The Supremacy Clause

This Constitution, and the Laws of the United States which shall be made in pursuance thereof; and all treaties made, or which shall be made, under the authority of the United States, shall be the supreme law of the land; and the judges in every state shall be bound thereby, anything in the constitution or laws of any state to the contrary notwithstanding.

Overview

The Supremacy Clause, in Article VI of the Constitution, declared the Constitution, all federal laws, and any U.S. treaties as "the supreme law of the land," which inspired controversy between Federalists and Anti-Federalists over the extent of federal power over states. Federalists argued that it was merely an explanatory statement specifying that states must conform to the rules and laws of their national government in the same manner that individuals conform to the laws of their government. On the other hand, Anti-Federalists distrusted the implications of the clause, which reminded them too much like tyrannical governments (mostly England) with its declaration of federal supremacy over states. While not as heavily debated during ratification as other clauses, the Supremacy Clause would come to have a significant role later on during the state nullification debates, and continues to draw attention today.

The Federalist and Anti-Federalist Arguments

Federalists argued that the Supremacy Clause merely stated the obvious when assuming federal supremacy. Just as people electing to create a government must follow that government's laws, states electing to from a national government must also be bound by national laws. They argued thus that there was nothing inconsistent about the Supremacy Clause with regards to federal powers superseding state powers when conflicts arose between levels of government. So long as the federal government did not infringe on rights guaranteed to the states, the Constitution guaranteed federal supremacy. Alexander Hamilton made this argument in The Federalist 33, which James Madison concurred with in The Federalist 44.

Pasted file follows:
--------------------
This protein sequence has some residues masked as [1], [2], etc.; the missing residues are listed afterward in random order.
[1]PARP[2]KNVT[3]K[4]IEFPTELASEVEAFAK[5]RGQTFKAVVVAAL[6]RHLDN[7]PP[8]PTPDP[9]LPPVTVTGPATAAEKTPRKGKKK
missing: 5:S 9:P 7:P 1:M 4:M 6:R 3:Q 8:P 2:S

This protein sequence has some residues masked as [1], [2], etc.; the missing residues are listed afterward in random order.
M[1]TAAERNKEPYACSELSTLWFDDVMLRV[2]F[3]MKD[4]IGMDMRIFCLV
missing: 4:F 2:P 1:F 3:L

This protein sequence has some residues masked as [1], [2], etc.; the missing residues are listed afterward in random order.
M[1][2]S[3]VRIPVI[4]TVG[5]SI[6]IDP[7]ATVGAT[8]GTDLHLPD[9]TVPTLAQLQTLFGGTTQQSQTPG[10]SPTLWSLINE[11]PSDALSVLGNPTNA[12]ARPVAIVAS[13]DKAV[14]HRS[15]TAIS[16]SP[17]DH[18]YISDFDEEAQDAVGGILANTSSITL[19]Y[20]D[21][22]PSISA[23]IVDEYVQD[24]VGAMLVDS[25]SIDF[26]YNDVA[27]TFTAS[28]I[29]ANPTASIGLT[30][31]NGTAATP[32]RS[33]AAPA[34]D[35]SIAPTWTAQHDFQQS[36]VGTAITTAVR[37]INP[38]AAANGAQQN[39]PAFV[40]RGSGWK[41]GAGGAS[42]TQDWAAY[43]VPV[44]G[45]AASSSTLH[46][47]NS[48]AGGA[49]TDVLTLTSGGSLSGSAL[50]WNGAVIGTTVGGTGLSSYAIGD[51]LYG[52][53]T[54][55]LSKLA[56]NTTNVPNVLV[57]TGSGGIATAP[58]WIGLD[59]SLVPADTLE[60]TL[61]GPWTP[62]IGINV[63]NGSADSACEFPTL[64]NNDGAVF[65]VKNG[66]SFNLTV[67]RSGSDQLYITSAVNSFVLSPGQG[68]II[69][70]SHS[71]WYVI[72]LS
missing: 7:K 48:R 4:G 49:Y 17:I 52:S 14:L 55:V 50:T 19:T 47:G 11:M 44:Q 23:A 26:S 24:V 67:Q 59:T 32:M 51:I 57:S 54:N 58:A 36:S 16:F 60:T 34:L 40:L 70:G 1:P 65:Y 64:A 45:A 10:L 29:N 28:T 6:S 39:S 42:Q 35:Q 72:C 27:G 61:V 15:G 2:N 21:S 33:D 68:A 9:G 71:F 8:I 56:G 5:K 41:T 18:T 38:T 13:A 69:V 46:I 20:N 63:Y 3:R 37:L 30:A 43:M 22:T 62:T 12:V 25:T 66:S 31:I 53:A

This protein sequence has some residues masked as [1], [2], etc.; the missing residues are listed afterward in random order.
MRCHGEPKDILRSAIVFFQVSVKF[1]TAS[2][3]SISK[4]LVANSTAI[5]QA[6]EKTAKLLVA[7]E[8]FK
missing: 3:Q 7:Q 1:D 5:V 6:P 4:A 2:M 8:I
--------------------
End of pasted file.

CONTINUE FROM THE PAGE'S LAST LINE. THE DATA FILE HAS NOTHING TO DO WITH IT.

Anti-Federalists, on the other hand, saw the phrase "the supreme law of the land" as dangerously close to declaring the national government a tyranny over the states. By declaring the federal government to be supreme, they considered the national government to be no better than England in their declaration of supremacy. Because of that clause, states would essentially be forced to follow federal laws whether they agreed to them or not. The national government could thus make laws unrepresentative of the will of the states, and still be able to force obedience. This prospect concerned Anti-Federalists, who would go on to argue that states needed a check on the supremacy of federal law, such as state nullification of federal law.

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